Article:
Prospective Republican presidential candidate Jeb Bush is moving to get his share via a new political committee. The way he did it could blaze a new trail for candidates seeking out million-dollar donors. Bush’s action comes just before the fifth anniversary, next Wednesday, of Citizens United, the 2010 Supreme Court ruling that restructured the campaign finance landscape. In the five years since, there’s been an explosion of political money. The organization around Bush, a former Florida governor, has created a superPAC, a species of political committee that wasn’t possible before Citizens United. It can take contributions of any amount. Confusingly, the Bush organization also set up another political action committee at the same time, an old-fashioned PAC operating with contribution limits. The PACs have the same name, Right To Rise, similar logos and the same lawyer.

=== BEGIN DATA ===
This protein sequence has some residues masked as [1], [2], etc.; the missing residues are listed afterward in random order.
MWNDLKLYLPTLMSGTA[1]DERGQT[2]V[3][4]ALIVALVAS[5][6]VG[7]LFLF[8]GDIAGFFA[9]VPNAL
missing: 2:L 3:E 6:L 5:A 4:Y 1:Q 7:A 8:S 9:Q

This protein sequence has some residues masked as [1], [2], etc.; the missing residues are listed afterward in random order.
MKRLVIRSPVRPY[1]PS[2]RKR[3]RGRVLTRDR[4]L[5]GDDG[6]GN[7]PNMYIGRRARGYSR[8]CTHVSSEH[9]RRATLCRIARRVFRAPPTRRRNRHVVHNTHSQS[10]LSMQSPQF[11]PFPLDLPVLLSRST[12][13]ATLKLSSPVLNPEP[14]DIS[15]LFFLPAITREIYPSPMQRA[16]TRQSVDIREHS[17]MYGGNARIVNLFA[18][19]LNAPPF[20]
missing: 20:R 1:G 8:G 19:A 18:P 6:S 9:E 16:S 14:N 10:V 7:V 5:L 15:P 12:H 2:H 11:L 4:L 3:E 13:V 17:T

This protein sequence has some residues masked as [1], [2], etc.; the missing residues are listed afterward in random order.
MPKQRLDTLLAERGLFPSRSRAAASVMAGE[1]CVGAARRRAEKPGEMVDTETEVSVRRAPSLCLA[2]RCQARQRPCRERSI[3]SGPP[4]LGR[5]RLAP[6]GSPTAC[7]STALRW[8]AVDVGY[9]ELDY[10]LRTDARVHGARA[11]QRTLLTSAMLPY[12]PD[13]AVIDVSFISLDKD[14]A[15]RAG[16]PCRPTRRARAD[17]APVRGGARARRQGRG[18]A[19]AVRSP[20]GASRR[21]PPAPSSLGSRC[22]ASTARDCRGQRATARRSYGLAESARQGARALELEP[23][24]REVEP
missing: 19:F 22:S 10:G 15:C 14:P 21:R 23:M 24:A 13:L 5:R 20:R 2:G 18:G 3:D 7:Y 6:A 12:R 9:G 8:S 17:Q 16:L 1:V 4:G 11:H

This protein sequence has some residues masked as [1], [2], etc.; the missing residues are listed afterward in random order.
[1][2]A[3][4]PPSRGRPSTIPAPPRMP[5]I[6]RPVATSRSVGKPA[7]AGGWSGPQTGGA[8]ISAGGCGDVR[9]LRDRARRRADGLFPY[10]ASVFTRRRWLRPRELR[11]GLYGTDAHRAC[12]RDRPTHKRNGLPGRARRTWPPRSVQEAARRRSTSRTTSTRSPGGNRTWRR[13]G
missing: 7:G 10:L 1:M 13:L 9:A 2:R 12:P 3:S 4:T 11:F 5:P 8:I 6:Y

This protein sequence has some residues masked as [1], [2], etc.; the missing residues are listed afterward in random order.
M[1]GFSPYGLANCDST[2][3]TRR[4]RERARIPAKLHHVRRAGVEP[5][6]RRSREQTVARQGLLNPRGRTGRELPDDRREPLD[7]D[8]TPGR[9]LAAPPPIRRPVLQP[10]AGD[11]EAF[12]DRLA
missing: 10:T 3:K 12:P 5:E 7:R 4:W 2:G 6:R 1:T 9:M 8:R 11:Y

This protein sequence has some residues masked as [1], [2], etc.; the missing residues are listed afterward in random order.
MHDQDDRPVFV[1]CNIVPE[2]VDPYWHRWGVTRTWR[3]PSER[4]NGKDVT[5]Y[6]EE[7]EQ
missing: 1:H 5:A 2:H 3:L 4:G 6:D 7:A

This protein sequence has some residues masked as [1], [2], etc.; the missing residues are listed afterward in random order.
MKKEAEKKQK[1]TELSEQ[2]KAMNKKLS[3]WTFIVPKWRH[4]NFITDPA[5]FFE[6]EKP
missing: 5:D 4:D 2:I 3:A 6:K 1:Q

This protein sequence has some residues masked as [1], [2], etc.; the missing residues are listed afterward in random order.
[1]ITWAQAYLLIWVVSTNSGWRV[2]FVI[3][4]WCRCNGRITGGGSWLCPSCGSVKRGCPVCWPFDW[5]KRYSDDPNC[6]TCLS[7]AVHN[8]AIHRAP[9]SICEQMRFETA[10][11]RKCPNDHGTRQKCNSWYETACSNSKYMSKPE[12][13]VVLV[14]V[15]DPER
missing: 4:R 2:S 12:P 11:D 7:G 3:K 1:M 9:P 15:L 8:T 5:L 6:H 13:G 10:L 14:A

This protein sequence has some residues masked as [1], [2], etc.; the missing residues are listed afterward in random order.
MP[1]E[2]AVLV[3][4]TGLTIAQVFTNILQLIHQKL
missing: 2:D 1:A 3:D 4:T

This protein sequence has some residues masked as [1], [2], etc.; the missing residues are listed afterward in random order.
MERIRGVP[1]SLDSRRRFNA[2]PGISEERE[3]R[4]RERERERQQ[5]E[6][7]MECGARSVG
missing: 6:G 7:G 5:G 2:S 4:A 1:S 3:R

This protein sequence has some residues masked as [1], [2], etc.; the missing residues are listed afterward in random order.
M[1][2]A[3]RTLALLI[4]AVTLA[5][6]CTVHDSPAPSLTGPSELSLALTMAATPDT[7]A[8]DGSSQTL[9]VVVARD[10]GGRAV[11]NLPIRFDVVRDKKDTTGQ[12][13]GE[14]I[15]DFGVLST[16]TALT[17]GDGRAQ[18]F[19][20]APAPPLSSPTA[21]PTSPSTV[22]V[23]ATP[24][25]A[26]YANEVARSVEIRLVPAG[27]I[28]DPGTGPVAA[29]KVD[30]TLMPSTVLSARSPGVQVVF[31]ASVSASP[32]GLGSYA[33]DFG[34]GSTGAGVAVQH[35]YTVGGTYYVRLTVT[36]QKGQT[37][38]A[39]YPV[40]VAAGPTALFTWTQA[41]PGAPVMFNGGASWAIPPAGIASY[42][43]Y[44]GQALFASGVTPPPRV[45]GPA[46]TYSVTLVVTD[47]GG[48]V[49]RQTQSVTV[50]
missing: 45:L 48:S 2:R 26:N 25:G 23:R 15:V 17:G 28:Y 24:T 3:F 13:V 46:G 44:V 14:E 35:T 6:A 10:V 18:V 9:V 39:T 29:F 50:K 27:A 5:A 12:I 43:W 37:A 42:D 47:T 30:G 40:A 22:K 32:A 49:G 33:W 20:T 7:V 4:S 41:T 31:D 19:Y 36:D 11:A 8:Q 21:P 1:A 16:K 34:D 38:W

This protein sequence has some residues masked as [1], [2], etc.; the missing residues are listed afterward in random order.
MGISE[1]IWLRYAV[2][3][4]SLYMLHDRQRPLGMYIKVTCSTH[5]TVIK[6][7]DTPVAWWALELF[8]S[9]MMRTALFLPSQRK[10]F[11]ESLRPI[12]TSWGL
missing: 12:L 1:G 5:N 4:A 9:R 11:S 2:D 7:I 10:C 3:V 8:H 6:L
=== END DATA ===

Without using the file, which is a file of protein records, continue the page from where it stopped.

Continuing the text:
Bush announced one of them – the old-fashioned one – in a smartphone video last week. Walking along a sidewalk in Manhattan, he told the camera, “Everybody, today we’re setting up the Right To Rise PAC, which is a PAC to support candidates that believe in conservative principles to allow all Americans to rise up. If you’re interested, go to righttorisepac.org.”
But for wealthy donors who are deeply interested in Jeb Bush’s political future, Right to Rise SuperPAC seems the better option. At the superPAC, donors can give hundreds of thousands of dollars, even millions of dollars. Bush can even solicit the big contributions himself — something he couldn’t do as a declared candidate.